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Full-Text Articles in Law

A History Of Corporate Law Federalism In The Twentieth Century, William W. Bratton Jan 2024

A History Of Corporate Law Federalism In The Twentieth Century, William W. Bratton

Seattle University Law Review

This Article describes the emergence of corporate law federalism across a long twentieth century. The period begins with New Jersey’s successful initiation of charter competition in 1888 and ends with the enactment of the Sarbanes-Oxley Act in 2002. The federalism in question describes the interrelation of state and federal regulation of corporate internal affairs. This Article takes a positive approach, pursuing no normative bottom line. It makes six observations: (1) the federalism describes a division of subject matter, with internal affairs regulated by the states and securities issuance and trading regulated by the federal government; (2) the federalism is an …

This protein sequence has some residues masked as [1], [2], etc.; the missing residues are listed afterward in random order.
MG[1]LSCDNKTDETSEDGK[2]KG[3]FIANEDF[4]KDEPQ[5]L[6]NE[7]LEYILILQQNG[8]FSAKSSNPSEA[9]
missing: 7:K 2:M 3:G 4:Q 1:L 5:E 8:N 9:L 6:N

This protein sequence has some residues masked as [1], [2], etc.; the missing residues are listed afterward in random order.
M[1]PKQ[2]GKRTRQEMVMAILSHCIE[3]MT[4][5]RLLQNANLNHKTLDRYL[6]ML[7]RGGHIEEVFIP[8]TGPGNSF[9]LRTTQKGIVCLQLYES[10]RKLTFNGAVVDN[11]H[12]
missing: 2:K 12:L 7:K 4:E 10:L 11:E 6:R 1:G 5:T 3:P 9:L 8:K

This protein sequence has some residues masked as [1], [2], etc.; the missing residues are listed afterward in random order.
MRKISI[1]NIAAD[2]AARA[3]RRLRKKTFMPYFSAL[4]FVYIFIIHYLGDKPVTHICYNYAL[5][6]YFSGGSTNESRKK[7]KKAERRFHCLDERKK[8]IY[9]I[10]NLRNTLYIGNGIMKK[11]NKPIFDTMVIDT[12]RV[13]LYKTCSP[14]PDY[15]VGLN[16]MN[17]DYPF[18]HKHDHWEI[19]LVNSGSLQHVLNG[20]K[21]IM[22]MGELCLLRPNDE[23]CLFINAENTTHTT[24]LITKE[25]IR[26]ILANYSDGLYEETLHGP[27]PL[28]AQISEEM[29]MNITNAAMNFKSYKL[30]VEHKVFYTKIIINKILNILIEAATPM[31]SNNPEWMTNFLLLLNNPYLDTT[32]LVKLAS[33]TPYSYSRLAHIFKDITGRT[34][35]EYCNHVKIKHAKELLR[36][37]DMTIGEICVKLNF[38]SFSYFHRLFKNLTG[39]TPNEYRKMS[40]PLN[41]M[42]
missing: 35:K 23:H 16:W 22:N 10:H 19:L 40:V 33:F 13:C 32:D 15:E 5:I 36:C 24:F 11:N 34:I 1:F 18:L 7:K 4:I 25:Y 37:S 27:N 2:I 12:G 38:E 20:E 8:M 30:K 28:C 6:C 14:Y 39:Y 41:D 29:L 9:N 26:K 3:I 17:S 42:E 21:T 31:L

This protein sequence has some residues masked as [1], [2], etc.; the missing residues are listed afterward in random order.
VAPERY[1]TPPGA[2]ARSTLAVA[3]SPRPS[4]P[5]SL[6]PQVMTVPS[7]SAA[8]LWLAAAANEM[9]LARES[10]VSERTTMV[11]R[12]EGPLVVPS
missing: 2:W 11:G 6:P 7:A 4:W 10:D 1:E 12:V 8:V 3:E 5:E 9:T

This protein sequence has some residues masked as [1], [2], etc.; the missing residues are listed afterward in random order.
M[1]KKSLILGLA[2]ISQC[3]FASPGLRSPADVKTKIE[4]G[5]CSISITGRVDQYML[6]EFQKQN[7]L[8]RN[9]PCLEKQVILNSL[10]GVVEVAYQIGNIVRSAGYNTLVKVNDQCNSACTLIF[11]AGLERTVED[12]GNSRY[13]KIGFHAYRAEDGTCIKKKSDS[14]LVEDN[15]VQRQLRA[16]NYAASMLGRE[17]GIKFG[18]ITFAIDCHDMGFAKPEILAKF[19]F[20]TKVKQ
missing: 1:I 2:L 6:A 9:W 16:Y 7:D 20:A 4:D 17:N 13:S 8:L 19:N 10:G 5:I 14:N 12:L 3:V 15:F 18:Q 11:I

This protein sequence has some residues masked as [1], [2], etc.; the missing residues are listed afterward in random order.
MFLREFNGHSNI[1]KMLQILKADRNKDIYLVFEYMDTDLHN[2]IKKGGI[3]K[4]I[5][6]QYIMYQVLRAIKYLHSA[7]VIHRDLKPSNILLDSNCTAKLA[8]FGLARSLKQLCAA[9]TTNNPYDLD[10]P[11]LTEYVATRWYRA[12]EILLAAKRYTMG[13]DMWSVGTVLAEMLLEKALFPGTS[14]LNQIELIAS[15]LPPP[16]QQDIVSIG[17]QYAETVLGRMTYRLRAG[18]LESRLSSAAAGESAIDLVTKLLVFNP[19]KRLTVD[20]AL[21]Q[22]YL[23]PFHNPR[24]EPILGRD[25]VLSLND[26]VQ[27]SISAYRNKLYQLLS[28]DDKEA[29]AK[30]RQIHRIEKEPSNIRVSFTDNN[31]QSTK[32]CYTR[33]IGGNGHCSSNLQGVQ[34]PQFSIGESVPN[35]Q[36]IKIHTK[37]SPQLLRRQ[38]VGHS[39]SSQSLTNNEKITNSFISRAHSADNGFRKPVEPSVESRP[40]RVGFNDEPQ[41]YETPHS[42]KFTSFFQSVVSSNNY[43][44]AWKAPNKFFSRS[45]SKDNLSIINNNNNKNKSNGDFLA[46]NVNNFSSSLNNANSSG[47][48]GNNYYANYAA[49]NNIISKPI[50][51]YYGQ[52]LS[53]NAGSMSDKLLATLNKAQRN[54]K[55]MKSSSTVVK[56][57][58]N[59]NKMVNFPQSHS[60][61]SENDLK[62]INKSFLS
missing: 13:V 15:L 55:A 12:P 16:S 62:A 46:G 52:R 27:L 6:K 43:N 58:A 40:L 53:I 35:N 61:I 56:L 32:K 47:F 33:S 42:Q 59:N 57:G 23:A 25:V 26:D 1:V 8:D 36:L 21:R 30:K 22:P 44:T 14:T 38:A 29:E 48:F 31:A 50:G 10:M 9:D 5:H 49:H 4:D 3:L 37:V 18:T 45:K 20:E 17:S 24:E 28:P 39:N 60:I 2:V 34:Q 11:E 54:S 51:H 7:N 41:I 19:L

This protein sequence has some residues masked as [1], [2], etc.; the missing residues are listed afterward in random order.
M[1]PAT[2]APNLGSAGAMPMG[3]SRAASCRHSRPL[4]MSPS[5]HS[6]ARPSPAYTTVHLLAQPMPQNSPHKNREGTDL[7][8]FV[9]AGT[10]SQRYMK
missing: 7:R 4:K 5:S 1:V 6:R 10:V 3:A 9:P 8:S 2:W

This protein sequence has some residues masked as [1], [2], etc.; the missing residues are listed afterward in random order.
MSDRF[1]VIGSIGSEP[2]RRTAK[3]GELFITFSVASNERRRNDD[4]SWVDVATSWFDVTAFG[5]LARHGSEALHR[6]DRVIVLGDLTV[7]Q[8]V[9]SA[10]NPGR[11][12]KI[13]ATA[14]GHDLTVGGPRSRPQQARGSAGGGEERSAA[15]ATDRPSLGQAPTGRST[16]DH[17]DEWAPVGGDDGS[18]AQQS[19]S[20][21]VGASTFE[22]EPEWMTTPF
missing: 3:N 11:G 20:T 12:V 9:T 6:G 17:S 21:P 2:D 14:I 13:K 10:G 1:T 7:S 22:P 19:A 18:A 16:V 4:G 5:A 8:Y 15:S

The Structure Of Corporate Law Revolutions, William Savitt Jan 2024

The Structure Of Corporate Law Revolutions, William Savitt

Seattle University Law Review

Since, call it 1970, corporate law has operated under a dominant conception of governance that identifies profit-maximization for stockholder benefit as the purpose of the corporation. Milton Friedman’s essay The Social Responsibility of Business is to Increase Its Profits, published in September of that year, provides a handy, if admittedly imprecise, marker for the coronation of the shareholder-primacy paradigm. In the decades that followed, corporate law scholars pursued an ever-narrowing research agenda with the purpose and effect of confirming the shareholder-primacy paradigm. Corporate jurisprudence followed a similar path, slowly at first and later accelerating, to discover in the precedents and …


Divide, "Two-Step," And Conquer: How Johnson & Johnson Spurred The Bankruptcy System, Patrick Maney Oct 2023

Divide, "Two-Step," And Conquer: How Johnson & Johnson Spurred The Bankruptcy System, Patrick Maney

University of Cincinnati Law Review

No abstract provided.


The Failure Of Market Efficiency, William Magnuson Jan 2023

The Failure Of Market Efficiency, William Magnuson

Faculty Scholarship